Whoever places these kids needs to do a better job and check with them throughout their stay to prevent this kind of religious abuse.

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Posted by: xombie ( )
Date: March 13, 2012 01:12PM

my late mother in law hosted exchange students. she had them go to church with them but the kids usually went to a christian or catholic private school. they just did it because they had to.

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Posted by: caedmon ( )
Date: March 13, 2012 01:41PM

We hosted a foreign exchange student several years ago and it was a great experience. The program rules specifically stated that no student was allowed to convert to another religion while in the program - even with parental permission.

Her family was anxious when they heard she was going to Utah, greatly relieved when they found out we are never-mo.

Our student heard stories from other students about their host families insisting that they participate in church activities.

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Posted by: Dallin A. Chokes ( )
Date: March 13, 2012 03:06PM

I met a girl on my mission who had been an exchange student in California and loved the Mormon youth culture (dances, activities, etc.). She returned to her small Western European town, looked up the church, and was crushed to find there were (maybe) 20 people who attended on a regular basis--two of those were the missionaries. I sat out in the foyer (companionless! For shame!) and talked to her about the church, trying to get her interested in coming, but it was all too much (or too little, I suppose) for her to commit to. I was crushed that I had a golden contact slip through my fingers.

Of course, any European exchange student is in for a rude awakening coming to the U.S., whether or not they stay with an LDS family--the limited access to cigarettes and alcohol has got to be a total shocker.

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Posted by: seutnevermo ( )
Date: March 13, 2012 03:47PM

I was an exchange student to Brazil in 1972. It was a dream come true for a seveteen year old from southern Utah. Wine, women and song (and tobacco too). Had a blast and came back a man. Well, that might be a matter of opinion.

My families did offer to try and find a church for me. No thanks!!!! I liked the bars better.

Edited 1 time(s). Last edit at 03/13/2012 03:49PM by seutnevermo.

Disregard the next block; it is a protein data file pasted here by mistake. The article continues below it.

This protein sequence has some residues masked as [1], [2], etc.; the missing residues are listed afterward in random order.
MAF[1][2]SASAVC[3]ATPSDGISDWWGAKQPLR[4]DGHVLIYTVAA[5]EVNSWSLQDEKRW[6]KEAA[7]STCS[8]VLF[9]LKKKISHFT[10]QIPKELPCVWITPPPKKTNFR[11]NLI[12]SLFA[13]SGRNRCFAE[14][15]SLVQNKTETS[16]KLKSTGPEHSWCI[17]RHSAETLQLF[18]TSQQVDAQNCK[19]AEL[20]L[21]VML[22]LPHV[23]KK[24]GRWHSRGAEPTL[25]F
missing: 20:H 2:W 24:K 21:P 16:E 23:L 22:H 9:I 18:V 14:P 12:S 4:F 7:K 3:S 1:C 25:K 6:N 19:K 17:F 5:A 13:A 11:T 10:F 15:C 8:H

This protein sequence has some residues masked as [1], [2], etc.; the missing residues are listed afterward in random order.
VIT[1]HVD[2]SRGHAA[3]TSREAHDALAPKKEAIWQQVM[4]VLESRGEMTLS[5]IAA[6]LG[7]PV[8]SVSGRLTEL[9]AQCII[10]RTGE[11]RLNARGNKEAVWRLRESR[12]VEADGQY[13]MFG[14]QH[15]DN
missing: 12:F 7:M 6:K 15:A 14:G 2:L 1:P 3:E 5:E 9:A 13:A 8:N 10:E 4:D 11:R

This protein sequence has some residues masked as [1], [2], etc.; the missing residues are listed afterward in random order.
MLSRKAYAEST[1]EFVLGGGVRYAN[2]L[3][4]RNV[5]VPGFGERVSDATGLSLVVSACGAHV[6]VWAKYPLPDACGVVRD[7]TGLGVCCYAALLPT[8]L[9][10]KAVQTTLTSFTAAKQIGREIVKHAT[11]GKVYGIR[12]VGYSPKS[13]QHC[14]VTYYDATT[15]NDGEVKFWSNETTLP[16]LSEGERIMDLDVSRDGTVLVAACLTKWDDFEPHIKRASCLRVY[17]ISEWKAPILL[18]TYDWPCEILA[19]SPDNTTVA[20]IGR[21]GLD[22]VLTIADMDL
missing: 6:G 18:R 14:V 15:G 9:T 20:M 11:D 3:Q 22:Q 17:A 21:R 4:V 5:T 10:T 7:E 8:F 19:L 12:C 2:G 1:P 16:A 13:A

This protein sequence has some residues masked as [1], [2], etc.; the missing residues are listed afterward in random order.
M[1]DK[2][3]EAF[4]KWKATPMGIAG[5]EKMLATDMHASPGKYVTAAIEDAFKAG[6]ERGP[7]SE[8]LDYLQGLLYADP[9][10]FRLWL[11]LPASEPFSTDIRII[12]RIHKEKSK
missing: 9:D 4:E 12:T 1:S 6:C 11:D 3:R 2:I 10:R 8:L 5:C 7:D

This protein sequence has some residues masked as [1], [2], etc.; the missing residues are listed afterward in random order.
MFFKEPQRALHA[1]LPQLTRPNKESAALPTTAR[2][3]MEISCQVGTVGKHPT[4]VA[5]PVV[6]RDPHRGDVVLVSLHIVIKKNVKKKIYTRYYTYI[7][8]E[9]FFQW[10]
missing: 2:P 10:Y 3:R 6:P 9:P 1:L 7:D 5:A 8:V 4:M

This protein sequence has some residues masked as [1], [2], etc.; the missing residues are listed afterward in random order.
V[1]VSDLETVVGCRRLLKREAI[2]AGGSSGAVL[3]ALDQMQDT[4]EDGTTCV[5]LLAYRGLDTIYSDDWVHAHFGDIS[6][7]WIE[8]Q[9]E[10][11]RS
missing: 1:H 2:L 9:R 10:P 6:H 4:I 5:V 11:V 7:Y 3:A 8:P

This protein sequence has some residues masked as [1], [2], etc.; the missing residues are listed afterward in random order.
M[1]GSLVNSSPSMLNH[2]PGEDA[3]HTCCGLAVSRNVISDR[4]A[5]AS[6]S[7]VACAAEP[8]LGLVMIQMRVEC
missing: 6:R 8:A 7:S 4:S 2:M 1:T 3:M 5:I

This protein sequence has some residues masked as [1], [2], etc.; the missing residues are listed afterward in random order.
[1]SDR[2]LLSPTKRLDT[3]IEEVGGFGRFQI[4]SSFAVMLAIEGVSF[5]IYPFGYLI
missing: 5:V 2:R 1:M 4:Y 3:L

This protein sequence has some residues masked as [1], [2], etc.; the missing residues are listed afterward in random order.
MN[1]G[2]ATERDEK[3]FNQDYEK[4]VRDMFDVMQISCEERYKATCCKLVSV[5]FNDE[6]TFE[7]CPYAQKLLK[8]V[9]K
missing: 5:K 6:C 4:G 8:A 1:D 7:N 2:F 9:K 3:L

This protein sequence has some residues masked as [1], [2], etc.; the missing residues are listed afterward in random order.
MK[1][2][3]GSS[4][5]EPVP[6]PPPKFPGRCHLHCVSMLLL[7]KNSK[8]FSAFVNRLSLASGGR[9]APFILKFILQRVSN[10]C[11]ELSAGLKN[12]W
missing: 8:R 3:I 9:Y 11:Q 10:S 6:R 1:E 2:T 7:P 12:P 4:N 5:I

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Posted by: peaceout2012 ( )
Date: March 13, 2012 04:25PM

My crazy, nazi style bishop is a result of a Utah exchange program. This family did a number on him. The guy acts and looks like Team Hitler. Never liked him, even when I was active. I didn't know if I should shake his hand or give him a good ole "Hile, Hitler!"

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Posted by: kentish ( )
Date: March 13, 2012 06:57PM

My wife and I hosted a foreign exchange student when we were heavily involved in Mormonism. While she did on occasion accompany us to church we took very seriously our responsibility for her well being while she was in our home...that included not wanting to send her home converted to a faith that was neither her own nor that of her parents. I believe that would have been a major betrayal of our responsibility.

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Posted by: King Benjamin ( )
Date: March 13, 2012 07:28PM

We were on our way out of the Church so we never had the child's name put in the records anywhere. I was the Membership Clerk at the time and I'm sure she had no Church Record the last time we attended Church.

But lo and behold, there's a record for her now! Crazy.

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Posted by: liberalbutteffer ( )
Date: March 13, 2012 08:25PM

My TBM cousins' home is like a hotel. There are constantly foreign exchange students coming in and out of the home and they always had the missionaries over to try to give them the discussions. The newest 3 students have caught on and now, they're rarely at the house and when they are, they go straight up to their rooms.

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Posted by: traveller ( )
Date: March 13, 2012 10:29PM

A colleague's nephew was removed from her sister (his mother's) care and she had him as her foster son for a few months, but was a single mom with three young girls herself, and couldn't make it work long term. Besides for the fact that he really needed a strong guy in his life (he was a tough boy that needed some authority figure).

So he was placed with a (non-related) dual parent family. Who happened to be Mormon, his aunt found out later.

They had the missionaries in within his first week. He was baptized immediately upon finishing the necessary lessons, basically because he was told he needed to if he wanted to be part of their family.

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Posted by: shannon ( )
Date: March 14, 2012 12:14AM

Foreign Exchange Students:

Uber-TBM, Mormon-Royalty, Utah in-laws hosted a German foreign exchange student the same age as their teen daughter a few years ago. The girls became the best of friends. German girl went to every single LDS church meeting and event with my SIL. After about a year, the exchange student decided to be baptized.

Shiz hit the fan.

When the girl's parents were notified in Germany, they went batsh!t crazy and said, "No! Absolutely not."

It was a big stink, with the host family and the ward leaders trying to push the baptism through. They even called me for suggestions, since I'm a convert and they wanted to discover the magic bullet that would break down the German family's resistance.